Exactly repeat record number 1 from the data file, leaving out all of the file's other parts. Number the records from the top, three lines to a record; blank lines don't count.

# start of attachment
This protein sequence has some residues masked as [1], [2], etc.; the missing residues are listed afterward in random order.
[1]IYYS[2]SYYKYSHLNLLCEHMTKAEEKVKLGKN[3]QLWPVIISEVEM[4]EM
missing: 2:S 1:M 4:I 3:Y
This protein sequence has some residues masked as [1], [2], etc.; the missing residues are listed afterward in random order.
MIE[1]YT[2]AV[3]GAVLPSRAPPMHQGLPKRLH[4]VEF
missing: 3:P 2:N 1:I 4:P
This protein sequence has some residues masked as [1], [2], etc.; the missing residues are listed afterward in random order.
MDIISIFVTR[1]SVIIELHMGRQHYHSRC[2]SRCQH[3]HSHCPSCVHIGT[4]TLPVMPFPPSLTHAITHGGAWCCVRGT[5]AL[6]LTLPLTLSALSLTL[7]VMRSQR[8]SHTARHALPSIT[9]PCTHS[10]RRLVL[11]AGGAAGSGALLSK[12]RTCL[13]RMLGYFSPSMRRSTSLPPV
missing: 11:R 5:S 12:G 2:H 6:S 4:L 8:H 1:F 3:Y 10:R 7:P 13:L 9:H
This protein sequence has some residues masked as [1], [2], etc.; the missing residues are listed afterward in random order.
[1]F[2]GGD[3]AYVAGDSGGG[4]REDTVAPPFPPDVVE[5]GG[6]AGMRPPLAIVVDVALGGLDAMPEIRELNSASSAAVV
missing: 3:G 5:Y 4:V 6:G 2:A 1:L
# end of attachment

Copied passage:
This protein sequence has some residues masked as [1], [2], etc.; the missing residues are listed afterward in random order.
[1]IYYS[2]SYYKYSHLNLLCEHMTKAEEKVKLGKN[3]QLWPVIISEVEM[4]EM
missing: 2:S 1:M 4:I 3:Y